To further reduce jet lag and keep your health journey on track, here are four more fasting tips to follow while traveling.

#1. Focus on Hydration

Hydration is always important, but particularly when you’re traveling, it’s easy to neglect getting sufficient fluids, and their benefits are even more pronounced. For instance, research has shown that fast-friendly beverages are helpful in reducing hunger, especially hunger associated with boredom. Therefore, bring a reusable water bottle you can refill throughout your journey, and make sure to pack your favorite fast-friendly electrolyte tablets or powders to stir in once you get past security and fill up your bottle.

Additionally, when you’re fasting, and especially when you’re at altitude, your hydration needs increase. Therefore, focusing on drinking more fluids — rather than eating crappy airplane food — can help you maintain healthy hydration levels and keep your fast on track.

#2. Exercise at the Airport

Like it or not, there’s often a lot of downtime at an airport. Maybe you got there early and zoomed through security, or maybe you’re waiting out a flight delay. Instead of twiddling your thumbs at the gate or snacking at an overpriced restaurant, use this as an opportunity to enhance your metabolic health — get some zone-2 exercise. If you’re not into simply walking and people-watching, make it a game: How many gates can you walk past? Can you make it to the next terminal in less than ten minutes? If you’re traveling with friends or family, take turns watching your bags or, if everyone checked their bags, take a walk together! If you’re alone, try reframing the baggage you’re carrying as an advantage: Now that you’re carrying more weight, you don’t need to walk nearly so fast to get your body into zone 2!

#3. Consider a Modified Fasting Approach

Fasting is especially handy when you’re traveling because it can make complicated dietary decisions simple and binary. When you’re fasting, it’s easier to say “no” to the ultra-processed airplane snacks because your eating window is not yet open. However, in some cases, your travel itinerary exceeds your fast length. In these instances, you can fully break your fast, or you can shift to a modified fasting approach

Modified fasting is a version of fasting that allows some calorie consumption, typically up to 20–25% of your normal daily amount. This is an ideal strategy if you’re aiming for a longer fast than usual, because remember: You don’t want to put undue stress on your body with an overlong fast (and/or arrive so ravenous that you make poor Fast-Breaker choices!). With modified fasting, you’ll lean into foods or beverages that can tide you over until your Timer turns green and your eating window opens — ideally after you reach your destination — without knocking you out of fasted metabolism.

If you want to retain similar benefits to true fasting, it’s essential to avoid carbohydrates, namely anything that would increase your glucose and insulin levels. You may eat some ketogenic foods like slices of avocado, full-fat yogurt, hard cheeses, or jerky. You may also consider adding some fat (e.g., coconut oil, butter, or cream) to your coffee, which helps keep your fat-burning levels elevated.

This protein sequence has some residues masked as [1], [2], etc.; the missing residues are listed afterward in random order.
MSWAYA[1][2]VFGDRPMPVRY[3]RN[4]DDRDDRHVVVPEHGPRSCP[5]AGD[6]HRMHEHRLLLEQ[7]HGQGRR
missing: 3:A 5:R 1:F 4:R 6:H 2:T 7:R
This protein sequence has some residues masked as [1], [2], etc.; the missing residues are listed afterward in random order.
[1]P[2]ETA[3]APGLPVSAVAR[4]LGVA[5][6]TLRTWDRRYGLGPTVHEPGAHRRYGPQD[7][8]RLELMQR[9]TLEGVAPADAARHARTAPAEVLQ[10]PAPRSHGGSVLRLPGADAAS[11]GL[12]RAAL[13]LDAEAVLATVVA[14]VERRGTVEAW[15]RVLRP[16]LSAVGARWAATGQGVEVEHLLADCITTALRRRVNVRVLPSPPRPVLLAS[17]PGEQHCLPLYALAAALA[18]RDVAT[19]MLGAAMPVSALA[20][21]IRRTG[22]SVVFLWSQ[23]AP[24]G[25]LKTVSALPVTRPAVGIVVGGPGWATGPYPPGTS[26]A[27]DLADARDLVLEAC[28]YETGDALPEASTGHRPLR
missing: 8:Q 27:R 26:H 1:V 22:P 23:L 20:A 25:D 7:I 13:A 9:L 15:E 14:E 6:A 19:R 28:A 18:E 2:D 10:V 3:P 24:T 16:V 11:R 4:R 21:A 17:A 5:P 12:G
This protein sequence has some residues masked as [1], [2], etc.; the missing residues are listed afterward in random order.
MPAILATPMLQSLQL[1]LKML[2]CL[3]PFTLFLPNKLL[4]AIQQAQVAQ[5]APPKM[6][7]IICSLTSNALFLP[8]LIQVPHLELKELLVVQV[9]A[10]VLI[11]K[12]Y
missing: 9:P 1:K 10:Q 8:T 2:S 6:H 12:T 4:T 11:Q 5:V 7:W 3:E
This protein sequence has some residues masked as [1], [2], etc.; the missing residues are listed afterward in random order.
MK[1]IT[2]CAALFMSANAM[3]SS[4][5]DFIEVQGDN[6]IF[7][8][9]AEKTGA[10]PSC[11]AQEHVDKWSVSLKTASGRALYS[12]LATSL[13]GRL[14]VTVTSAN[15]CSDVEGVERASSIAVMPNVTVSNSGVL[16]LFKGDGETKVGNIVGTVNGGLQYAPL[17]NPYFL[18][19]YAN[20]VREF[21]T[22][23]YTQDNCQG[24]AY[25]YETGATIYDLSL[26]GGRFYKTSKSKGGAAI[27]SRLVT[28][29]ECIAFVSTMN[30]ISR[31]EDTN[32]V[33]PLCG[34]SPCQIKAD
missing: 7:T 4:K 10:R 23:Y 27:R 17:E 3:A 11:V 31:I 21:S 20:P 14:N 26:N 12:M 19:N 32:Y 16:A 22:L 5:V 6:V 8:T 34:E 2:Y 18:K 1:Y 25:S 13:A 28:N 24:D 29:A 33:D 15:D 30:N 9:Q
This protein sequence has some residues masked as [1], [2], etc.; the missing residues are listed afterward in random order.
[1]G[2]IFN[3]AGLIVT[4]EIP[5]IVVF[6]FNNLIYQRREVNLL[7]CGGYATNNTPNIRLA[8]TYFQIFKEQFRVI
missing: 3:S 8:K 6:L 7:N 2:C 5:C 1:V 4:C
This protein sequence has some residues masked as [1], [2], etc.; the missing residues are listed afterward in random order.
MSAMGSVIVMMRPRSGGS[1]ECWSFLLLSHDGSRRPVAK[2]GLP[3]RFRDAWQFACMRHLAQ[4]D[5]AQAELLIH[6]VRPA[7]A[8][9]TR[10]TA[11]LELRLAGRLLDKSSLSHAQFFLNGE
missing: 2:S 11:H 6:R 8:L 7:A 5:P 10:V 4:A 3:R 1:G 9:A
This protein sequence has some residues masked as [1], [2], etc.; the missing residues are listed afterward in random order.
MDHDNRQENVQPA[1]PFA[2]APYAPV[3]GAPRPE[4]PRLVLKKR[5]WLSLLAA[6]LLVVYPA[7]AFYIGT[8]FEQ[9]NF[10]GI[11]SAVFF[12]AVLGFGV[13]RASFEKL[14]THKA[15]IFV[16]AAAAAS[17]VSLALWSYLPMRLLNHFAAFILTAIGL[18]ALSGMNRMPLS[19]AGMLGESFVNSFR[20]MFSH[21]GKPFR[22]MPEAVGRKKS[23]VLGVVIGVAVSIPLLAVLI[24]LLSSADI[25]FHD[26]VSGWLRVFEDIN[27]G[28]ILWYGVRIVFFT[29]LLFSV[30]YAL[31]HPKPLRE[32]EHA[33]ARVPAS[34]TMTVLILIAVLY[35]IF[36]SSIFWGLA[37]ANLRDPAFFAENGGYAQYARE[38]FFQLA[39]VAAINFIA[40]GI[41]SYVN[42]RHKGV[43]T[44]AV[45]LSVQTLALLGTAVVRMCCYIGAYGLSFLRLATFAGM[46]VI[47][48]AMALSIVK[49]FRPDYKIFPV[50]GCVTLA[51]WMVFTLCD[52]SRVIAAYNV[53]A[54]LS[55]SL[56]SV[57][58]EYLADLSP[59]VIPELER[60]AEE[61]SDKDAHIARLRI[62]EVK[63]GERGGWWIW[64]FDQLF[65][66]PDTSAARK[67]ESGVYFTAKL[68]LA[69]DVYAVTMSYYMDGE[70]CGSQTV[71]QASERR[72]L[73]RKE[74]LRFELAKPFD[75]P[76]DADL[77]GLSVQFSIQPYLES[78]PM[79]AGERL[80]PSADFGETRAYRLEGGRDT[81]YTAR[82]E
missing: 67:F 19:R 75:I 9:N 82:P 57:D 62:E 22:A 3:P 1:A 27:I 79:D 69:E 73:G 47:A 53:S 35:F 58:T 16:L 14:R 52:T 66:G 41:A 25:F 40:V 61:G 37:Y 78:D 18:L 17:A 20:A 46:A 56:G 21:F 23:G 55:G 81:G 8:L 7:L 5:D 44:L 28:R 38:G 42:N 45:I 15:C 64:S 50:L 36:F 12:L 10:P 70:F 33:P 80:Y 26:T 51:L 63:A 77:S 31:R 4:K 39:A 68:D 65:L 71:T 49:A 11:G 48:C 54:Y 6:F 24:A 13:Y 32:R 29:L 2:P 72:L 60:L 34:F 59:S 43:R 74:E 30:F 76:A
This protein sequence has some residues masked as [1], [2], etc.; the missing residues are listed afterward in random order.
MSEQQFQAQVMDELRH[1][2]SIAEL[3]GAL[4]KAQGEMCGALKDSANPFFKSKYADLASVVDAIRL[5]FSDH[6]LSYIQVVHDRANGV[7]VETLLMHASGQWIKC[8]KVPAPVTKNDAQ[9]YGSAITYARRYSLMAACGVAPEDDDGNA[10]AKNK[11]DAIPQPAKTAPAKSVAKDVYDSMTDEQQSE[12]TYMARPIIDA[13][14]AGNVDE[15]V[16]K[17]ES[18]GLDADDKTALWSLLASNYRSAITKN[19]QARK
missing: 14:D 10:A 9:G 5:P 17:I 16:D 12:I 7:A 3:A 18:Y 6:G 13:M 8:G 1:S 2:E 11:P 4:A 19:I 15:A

#4. Have a Spectacular Fastbreaker

Keeping your Fasting Streak alive while traveling is not always easy, especially if you’re attempting it for the first time. Therefore, to increase your motivation and create a positive feedback loop, plan to reward yourself with an out-of-the-ordinary Fast Breaker. Rather than simply arriving at your destination and settling for whatever is available, do a little advanced research and planning to find something you truly love. As always, you want healthy, whole-food, protein-rich options, but you can use this occasion to sample local flavors or specialties. Plus, research indicates trying a new type of food (and increasing your dietary variety) at your Fast-Breaker meal provides a unique opportunity to improve your gut-microbiome diversity! 

One Final Caveat

Now remember: It’s travel, which means you’re going to encounter some unavoidable psychological and physiological stressors. (Merely cruising at 20–35,000 feet above sea level is a significant stressor on its own!) Therefore, this is probably not the time to try enhancing your metabolic health with an extra-long fast if you aren’t accustomed to this fast duration; overstressing the body while traveling is counterproductive if you’re trying to arrive well-rested and ready to go. Instead, sit back and reap the benefits of following your fasting practice: a less stressful, healthier travel experience.


Maintaining a consistent fasting practice while you travel is not only good for your long-term metabolic health, it’s also an incredible tool to help you fight travel fatigue and jet lag. In some cases you’ll need to do a little pre-planning, and you may even need to adapt your fasting practice depending on the circumstances — but you can be consistent. Your body will thank you for it!

Rich LaFountain, PhD
Posted in Health & Science